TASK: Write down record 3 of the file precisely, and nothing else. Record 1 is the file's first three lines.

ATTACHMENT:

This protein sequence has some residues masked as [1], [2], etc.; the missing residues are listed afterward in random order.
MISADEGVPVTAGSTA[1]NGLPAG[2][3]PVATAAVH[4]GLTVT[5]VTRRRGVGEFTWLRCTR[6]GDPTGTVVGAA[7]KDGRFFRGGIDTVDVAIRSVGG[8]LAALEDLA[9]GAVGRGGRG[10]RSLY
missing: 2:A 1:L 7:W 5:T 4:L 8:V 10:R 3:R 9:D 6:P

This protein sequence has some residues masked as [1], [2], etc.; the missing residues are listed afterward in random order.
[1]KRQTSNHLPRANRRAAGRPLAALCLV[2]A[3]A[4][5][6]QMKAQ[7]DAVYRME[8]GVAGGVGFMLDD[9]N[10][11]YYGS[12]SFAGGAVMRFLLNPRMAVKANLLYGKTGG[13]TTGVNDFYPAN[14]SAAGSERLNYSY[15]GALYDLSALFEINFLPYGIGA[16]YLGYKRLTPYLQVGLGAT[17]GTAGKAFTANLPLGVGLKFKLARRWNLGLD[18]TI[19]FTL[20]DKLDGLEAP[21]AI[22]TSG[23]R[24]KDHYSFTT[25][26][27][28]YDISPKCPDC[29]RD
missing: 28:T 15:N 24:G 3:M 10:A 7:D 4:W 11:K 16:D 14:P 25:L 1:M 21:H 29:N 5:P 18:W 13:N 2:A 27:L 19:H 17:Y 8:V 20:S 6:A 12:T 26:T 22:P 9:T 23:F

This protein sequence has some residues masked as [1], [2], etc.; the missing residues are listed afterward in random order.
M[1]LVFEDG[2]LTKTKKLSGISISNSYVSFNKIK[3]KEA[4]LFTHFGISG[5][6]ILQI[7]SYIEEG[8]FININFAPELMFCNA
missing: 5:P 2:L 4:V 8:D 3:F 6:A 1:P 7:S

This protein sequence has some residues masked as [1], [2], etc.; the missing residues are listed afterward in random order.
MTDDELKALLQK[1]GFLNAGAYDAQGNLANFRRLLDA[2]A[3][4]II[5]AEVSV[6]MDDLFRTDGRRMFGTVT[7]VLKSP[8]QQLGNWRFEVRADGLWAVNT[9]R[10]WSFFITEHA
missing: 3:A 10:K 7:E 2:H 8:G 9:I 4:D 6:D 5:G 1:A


This protein sequence has some residues masked as [1], [2], etc.; the missing residues are listed afterward in random order.
M[1]LVFEDG[2]LTKTKKLSGISISNSYVSFNKIK[3]KEA[4]LFTHFGISG[5][6]ILQI[7]SYIEEG[8]FININFAPELMFCNA
missing: 5:P 2:L 4:V 8:D 3:F 6:A 1:P 7:S